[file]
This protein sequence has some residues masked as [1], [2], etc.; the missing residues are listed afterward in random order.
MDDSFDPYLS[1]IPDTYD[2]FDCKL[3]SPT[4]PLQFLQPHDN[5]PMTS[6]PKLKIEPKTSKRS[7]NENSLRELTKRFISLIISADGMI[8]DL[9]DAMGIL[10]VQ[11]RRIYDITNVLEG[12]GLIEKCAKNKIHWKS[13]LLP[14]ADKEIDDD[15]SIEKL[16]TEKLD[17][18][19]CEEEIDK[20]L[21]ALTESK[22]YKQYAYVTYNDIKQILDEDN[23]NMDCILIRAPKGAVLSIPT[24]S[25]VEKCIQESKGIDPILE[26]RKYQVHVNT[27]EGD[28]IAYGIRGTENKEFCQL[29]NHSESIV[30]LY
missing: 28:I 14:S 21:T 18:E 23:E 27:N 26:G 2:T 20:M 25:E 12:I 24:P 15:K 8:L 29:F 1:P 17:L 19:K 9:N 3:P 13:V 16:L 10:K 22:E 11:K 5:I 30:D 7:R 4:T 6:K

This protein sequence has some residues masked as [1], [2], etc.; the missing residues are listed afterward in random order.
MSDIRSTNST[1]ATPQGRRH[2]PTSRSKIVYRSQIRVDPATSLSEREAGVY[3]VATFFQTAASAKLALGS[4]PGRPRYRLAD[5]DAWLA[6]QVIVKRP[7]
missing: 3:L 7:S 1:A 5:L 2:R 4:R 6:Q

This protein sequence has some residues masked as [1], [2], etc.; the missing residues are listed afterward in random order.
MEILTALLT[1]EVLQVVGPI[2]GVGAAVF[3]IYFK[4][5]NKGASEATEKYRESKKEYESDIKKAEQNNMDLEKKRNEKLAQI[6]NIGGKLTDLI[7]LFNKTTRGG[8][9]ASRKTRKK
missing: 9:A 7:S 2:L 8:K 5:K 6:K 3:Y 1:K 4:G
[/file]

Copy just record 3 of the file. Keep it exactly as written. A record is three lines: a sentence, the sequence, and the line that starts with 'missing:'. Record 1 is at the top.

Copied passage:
This protein sequence has some residues masked as [1], [2], etc.; the missing residues are listed afterward in random order.
MEILTALLT[1]EVLQVVGPI[2]GVGAAVF[3]IYFK[4][5]NKGASEATEKYRESKKEYESDIKKAEQNNMDLEKKRNEKLAQI[6]NIGGKLTDLI[7]LFNKTTRGG[8][9]ASRKTRKK
missing: 9:A 7:S 2:L 8:K 5:K 6:K 3:Y 1:K 4:G